Alle-Kiski Valley municipalities provide Christmas tree drop-off sites – Tribune-Review

Published: Friday, Jan. 3, 2014, 12:06 a.m.
Updated 4 hours ago

Despite the snow, it’s still possible to have a “green” holiday season.

There are Christmas tree recycling drop-offs throughout the Alle-Kiski Valley that are accepting the trees for free.

Most of these spent holiday beauties will be ground into mulch or composted. In coastal areas such as New Jersey, recycled Christmas trees are being used to rebuild sand dunes on beaches that were hit by Hurricane Sandy in 2012.

Whether someone recycles or not depends on proximity to Christmas tree-recycling sites, according to Natalie Reese, the program director at Westmoreland CleanWays.

The nonprofit works with communities and organizations to coordinate and publicize tree recycling.

Proximity shouldn’t be a problem for Alle-Kiski Valley residents who want to recycle their trees. There are 20 locations in Westmoreland County for tree recycling — including in Allegheny Township, Lower Burrell, Murrysville and New Kensington. In addition, all of the Allegheny County parks local to the A-K Valley have drop-off sites.

Getting residents to recycle has been the aim of Burrell High School Environmental Club, which has co-sponsored tree recycling with Lower Burrell for more than a decade.

On the next two Saturdays, from 9 a.m. to noon, Burrell students will help residents drop off their trees at City Hall.

“This helps teach the students to work outside of the school, and it gives residents a place to take their tree — it’s a good cause for the community and the environment,” said Bryan Mike, a Burrell biology teacher and a sponsor of the environmental club.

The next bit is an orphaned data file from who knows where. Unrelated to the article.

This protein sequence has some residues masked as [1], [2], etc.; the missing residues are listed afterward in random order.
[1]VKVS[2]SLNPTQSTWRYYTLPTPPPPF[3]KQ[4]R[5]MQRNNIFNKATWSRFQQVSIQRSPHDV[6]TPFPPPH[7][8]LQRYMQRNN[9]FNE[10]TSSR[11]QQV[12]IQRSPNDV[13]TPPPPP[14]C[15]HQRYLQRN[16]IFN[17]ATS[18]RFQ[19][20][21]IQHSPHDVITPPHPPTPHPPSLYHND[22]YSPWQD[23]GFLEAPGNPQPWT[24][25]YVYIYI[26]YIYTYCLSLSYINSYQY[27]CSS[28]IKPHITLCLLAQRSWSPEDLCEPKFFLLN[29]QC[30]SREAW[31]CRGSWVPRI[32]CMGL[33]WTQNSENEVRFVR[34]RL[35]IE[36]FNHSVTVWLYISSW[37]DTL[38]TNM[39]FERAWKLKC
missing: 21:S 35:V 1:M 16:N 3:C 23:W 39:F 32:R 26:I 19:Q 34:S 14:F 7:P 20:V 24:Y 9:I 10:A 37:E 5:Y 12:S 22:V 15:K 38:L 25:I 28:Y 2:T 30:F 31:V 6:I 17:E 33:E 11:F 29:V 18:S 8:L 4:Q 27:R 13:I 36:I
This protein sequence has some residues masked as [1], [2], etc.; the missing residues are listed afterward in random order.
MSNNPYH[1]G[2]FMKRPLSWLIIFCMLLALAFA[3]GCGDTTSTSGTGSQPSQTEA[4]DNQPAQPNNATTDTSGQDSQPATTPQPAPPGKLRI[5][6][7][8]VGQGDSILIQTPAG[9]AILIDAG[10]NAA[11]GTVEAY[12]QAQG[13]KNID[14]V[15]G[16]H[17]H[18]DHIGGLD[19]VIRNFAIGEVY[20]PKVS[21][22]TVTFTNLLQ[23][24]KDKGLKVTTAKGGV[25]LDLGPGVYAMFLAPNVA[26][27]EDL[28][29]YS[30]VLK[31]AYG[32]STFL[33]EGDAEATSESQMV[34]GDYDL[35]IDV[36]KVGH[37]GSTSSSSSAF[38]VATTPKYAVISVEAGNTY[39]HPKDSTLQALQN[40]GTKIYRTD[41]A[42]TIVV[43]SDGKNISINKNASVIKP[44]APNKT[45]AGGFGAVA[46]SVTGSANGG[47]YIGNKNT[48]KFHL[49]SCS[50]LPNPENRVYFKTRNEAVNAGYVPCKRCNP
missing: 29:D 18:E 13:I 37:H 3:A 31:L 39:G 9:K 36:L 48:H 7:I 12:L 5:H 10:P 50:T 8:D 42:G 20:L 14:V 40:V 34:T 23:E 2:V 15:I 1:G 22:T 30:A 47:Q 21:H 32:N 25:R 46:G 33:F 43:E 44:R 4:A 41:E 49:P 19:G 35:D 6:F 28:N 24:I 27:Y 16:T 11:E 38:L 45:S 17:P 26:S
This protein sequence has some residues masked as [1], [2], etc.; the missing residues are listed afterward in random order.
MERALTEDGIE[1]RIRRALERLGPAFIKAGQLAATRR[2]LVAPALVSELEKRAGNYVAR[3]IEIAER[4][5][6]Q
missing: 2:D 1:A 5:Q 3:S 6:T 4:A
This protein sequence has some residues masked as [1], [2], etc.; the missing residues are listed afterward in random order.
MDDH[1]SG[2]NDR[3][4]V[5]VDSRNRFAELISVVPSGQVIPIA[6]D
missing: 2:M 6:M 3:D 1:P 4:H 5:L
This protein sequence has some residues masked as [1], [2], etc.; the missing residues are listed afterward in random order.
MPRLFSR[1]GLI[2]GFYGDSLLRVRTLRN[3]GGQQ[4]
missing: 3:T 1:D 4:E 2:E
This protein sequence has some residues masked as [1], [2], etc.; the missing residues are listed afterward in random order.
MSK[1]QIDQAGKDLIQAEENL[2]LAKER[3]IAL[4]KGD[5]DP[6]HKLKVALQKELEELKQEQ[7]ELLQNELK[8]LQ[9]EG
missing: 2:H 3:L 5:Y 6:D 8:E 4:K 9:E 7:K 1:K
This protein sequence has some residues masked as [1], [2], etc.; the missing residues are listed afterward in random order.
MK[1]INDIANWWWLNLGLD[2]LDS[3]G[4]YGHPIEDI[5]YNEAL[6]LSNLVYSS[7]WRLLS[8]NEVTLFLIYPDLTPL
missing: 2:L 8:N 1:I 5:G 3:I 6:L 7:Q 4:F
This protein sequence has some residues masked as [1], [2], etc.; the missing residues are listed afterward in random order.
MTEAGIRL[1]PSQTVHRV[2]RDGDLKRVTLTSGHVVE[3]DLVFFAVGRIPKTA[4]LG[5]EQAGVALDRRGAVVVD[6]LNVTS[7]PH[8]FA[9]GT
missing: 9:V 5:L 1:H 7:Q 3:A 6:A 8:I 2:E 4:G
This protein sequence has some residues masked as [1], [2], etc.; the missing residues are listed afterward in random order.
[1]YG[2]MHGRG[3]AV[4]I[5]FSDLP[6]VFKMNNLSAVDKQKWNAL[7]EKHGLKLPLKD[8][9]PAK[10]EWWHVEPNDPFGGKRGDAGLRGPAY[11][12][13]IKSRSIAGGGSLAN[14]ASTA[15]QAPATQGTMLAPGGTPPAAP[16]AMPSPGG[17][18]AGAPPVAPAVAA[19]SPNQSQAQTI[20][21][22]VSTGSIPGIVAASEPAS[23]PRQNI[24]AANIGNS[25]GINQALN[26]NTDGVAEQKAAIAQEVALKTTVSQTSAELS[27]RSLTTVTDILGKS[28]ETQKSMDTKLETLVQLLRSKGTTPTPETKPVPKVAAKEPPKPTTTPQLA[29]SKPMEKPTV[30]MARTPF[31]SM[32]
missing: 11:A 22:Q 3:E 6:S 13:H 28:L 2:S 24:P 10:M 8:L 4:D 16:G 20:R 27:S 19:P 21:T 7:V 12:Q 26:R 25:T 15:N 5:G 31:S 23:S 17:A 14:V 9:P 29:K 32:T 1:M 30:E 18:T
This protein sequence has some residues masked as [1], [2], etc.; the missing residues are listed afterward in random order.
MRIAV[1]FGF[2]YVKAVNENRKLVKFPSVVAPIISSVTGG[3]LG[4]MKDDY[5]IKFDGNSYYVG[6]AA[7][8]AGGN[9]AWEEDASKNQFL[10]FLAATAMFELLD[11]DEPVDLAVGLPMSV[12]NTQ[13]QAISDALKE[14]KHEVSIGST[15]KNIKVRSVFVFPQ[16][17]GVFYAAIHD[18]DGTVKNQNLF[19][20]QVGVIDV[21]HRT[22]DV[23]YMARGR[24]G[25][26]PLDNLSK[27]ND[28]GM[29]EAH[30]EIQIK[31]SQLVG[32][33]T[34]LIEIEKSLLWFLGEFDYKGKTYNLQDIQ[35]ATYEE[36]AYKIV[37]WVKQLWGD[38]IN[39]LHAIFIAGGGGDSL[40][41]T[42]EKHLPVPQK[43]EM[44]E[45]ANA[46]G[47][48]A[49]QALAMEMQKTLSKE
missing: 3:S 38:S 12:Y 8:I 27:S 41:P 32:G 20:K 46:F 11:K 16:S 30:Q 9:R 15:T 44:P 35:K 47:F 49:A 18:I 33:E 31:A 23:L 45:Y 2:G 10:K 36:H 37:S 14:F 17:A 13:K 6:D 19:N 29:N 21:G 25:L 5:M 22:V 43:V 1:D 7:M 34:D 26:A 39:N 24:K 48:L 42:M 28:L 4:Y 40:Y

Reese estimates that the recycling centers in Westmoreland County take in an average of 1,500 trees a year.

“We want to get that number up,” she said. “I think that there are more trees out there.”

There are lots of live Christmas trees out there. Pennsylvania is one of the top five Christmas tree-producing states in the country, according to the National Christmas Tree Association.

“The problem with Christmas tree recycling,” Reese said, “is that we not only need a site for a drop-off, but we need a facility willing to take the trees and mulch them or put them into some sort of compost pile.”

There is a limited number of businesses interested in using the trees for mulch, according to Reese.

If municipalities have chippers, they can make good use of the trees by using the mulch for trails, she said.

Mary Ann Thomas is a staff writer for Trib Total Media.

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